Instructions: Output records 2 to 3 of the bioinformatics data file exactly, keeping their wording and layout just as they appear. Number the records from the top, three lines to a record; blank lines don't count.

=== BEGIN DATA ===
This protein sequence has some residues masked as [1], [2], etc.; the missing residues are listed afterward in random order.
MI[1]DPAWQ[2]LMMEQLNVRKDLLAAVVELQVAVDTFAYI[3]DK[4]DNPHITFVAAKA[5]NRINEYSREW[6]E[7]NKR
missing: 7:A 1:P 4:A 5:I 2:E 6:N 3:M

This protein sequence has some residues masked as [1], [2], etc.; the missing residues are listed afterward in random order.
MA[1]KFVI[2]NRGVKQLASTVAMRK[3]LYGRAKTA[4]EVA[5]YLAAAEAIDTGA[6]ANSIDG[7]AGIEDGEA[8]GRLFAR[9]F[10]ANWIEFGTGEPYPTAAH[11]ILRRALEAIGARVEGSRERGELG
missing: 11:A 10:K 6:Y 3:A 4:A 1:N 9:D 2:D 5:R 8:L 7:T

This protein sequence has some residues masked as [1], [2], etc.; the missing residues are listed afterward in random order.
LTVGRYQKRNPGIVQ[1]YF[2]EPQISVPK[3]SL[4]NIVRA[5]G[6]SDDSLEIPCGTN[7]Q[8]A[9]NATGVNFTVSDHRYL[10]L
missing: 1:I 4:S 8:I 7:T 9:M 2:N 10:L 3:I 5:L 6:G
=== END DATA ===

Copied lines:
This protein sequence has some residues masked as [1], [2], etc.; the missing residues are listed afterward in random order.
MA[1]KFVI[2]NRGVKQLASTVAMRK[3]LYGRAKTA[4]EVA[5]YLAAAEAIDTGA[6]ANSIDG[7]AGIEDGEA[8]GRLFAR[9]F[10]ANWIEFGTGEPYPTAAH[11]ILRRALEAIGARVEGSRERGELG
missing: 11:A 10:K 6:Y 3:A 4:A 1:N 9:D 2:D 5:R 8:L 7:T

This protein sequence has some residues masked as [1], [2], etc.; the missing residues are listed afterward in random order.
LTVGRYQKRNPGIVQ[1]YF[2]EPQISVPK[3]SL[4]NIVRA[5]G[6]SDDSLEIPCGTN[7]Q[8]A[9]NATGVNFTVSDHRYL[10]L
missing: 1:I 4:S 8:I 7:T 9:M 2:N 10:L 3:I 5:L 6:G